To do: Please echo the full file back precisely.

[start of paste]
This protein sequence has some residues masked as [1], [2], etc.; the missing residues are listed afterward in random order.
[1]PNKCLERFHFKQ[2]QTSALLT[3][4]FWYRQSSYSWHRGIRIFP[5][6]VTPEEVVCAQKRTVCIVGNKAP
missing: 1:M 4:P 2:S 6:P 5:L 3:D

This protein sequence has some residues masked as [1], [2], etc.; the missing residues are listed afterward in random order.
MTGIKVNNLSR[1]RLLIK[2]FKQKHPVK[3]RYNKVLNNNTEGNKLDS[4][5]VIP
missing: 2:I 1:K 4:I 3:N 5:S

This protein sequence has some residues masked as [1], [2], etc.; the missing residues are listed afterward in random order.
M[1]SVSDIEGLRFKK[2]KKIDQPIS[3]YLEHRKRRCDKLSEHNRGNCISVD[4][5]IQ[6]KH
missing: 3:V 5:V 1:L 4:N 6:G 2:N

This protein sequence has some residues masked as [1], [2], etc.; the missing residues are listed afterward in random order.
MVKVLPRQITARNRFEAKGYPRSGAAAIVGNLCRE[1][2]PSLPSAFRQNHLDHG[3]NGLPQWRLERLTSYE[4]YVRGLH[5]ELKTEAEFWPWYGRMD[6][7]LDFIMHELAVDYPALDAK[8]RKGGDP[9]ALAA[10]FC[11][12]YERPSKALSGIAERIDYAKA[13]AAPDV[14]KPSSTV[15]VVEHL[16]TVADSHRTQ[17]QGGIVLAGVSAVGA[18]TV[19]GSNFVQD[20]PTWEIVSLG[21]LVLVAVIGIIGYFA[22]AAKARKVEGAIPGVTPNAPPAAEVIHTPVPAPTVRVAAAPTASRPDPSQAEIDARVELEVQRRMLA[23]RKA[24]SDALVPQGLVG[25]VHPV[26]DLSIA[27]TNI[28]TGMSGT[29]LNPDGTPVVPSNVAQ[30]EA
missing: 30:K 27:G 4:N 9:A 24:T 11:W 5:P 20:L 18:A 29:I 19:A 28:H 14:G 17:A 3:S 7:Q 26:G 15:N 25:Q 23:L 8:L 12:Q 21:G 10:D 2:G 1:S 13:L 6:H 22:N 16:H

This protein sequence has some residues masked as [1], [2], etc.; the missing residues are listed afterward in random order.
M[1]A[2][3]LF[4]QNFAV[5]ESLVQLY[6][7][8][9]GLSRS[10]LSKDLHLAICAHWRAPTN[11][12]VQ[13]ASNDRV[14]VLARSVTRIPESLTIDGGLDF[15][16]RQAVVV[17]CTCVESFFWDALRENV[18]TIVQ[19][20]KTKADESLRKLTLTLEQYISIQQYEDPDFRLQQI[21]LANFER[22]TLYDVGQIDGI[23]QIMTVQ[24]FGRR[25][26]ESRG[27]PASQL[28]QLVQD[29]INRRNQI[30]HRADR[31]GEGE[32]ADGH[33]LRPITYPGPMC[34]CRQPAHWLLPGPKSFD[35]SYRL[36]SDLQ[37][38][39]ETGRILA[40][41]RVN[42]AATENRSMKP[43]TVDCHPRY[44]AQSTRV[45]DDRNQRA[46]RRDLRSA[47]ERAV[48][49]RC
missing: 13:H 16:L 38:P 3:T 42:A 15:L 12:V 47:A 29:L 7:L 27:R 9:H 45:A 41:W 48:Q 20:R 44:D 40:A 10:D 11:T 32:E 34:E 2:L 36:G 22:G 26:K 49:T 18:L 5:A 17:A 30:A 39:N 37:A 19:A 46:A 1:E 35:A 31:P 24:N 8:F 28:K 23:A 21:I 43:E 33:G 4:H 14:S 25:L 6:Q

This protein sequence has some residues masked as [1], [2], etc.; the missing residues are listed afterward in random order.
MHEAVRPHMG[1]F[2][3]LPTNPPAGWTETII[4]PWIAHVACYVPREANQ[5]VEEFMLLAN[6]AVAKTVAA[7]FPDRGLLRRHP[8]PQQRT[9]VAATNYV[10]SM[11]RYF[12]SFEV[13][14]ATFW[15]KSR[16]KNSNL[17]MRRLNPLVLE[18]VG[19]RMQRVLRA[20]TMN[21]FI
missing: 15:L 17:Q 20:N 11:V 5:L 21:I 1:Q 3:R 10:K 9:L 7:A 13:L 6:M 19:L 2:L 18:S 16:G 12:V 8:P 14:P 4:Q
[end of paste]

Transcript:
This protein sequence has some residues masked as [1], [2], etc.; the missing residues are listed afterward in random order.
[1]PNKCLERFHFKQ[2]QTSALLT[3][4]FWYRQSSYSWHRGIRIFP[5][6]VTPEEVVCAQKRTVCIVGNKAP
missing: 1:M 4:P 2:S 6:P 5:L 3:D

This protein sequence has some residues masked as [1], [2], etc.; the missing residues are listed afterward in random order.
MTGIKVNNLSR[1]RLLIK[2]FKQKHPVK[3]RYNKVLNNNTEGNKLDS[4][5]VIP
missing: 2:I 1:K 4:I 3:N 5:S

This protein sequence has some residues masked as [1], [2], etc.; the missing residues are listed afterward in random order.
M[1]SVSDIEGLRFKK[2]KKIDQPIS[3]YLEHRKRRCDKLSEHNRGNCISVD[4][5]IQ[6]KH
missing: 3:V 5:V 1:L 4:N 6:G 2:N

This protein sequence has some residues masked as [1], [2], etc.; the missing residues are listed afterward in random order.
MVKVLPRQITARNRFEAKGYPRSGAAAIVGNLCRE[1][2]PSLPSAFRQNHLDHG[3]NGLPQWRLERLTSYE[4]YVRGLH[5]ELKTEAEFWPWYGRMD[6][7]LDFIMHELAVDYPALDAK[8]RKGGDP[9]ALAA[10]FC[11][12]YERPSKALSGIAERIDYAKA[13]AAPDV[14]KPSSTV[15]VVEHL[16]TVADSHRTQ[17]QGGIVLAGVSAVGA[18]TV[19]GSNFVQD[20]PTWEIVSLG[21]LVLVAVIGIIGYFA[22]AAKARKVEGAIPGVTPNAPPAAEVIHTPVPAPTVRVAAAPTASRPDPSQAEIDARVELEVQRRMLA[23]RKA[24]SDALVPQGLVG[25]VHPV[26]DLSIA[27]TNI[28]TGMSGT[29]LNPDGTPVVPSNVAQ[30]EA
missing: 30:K 27:G 4:N 9:A 24:T 11:W 5:P 20:L 18:A 29:I 19:A 28:H 14:G 17:A 3:S 7:Q 26:G 15:N 25:Q 23:L 8:L 12:Q 21:G 10:D 2:G 1:S 13:L 6:H 22:N 16:H

This protein sequence has some residues masked as [1], [2], etc.; the missing residues are listed afterward in random order.
M[1]A[2][3]LF[4]QNFAV[5]ESLVQLY[6][7][8][9]GLSRS[10]LSKDLHLAICAHWRAPTN[11][12]VQ[13]ASNDRV[14]VLARSVTRIPESLTIDGGLDF[15][16]RQAVVV[17]CTCVESFFWDALRENV[18]TIVQ[19][20]KTKADESLRKLTLTLEQYISIQQYEDPDFRLQQI[21]LANFER[22]TLYDVGQIDGI[23]QIMTVQ[24]FGRR[25][26]ESRG[27]PASQL[28]QLVQD[29]INRRNQI[30]HRADR[31]GEGE[32]ADGH[33]LRPITYPGPMC[34]CRQPAHWLLPGPKSFD[35]SYRL[36]SDLQ[37][38][39]ETGRILA[40][41]RVN[42]AATENRSMKP[43]TVDCHPRY[44]AQSTRV[45]DDRNQRA[46]RRDLRSA[47]ERAV[48][49]RC
missing: 13:H 16:L 38:P 3:T 42:A 15:L 12:V 47:A 29:L 7:L 27:R 9:H 45:A 41:W 48:Q 20:R 44:D 40:A 10:D 11:T 32:E 34:E 2:L 36:G 22:G 26:K 49:T 18:L 5:A 17:A 30:A 39:N 37:A 19:A 46:A 1:E 35:A 31:P 24:N 8:F 28:K 23:A 21:I 43:E 33:G 4:H 14:S 25:L 6:Q

This protein sequence has some residues masked as [1], [2], etc.; the missing residues are listed afterward in random order.
MHEAVRPHMG[1]F[2][3]LPTNPPAGWTETII[4]PWIAHVACYVPREANQ[5]VEEFMLLAN[6]AVAKTVAA[7]FPDRGLLRRHP[8]PQQRT[9]VAATNYV[10]SM[11]RYF[12]SFEV[13][14]ATFW[15]KSR[16]KNSNL[17]MRRLNPLVLE[18]VG[19]RMQRVLRA[20]TMN[21]FI
missing: 15:L 17:Q 20:N 11:V 5:L 21:I 1:Q 3:R 10:K 9:L 7:A 13:L 6:M 19:L 2:L 18:S 16:G 12:V 8:P 14:P 4:Q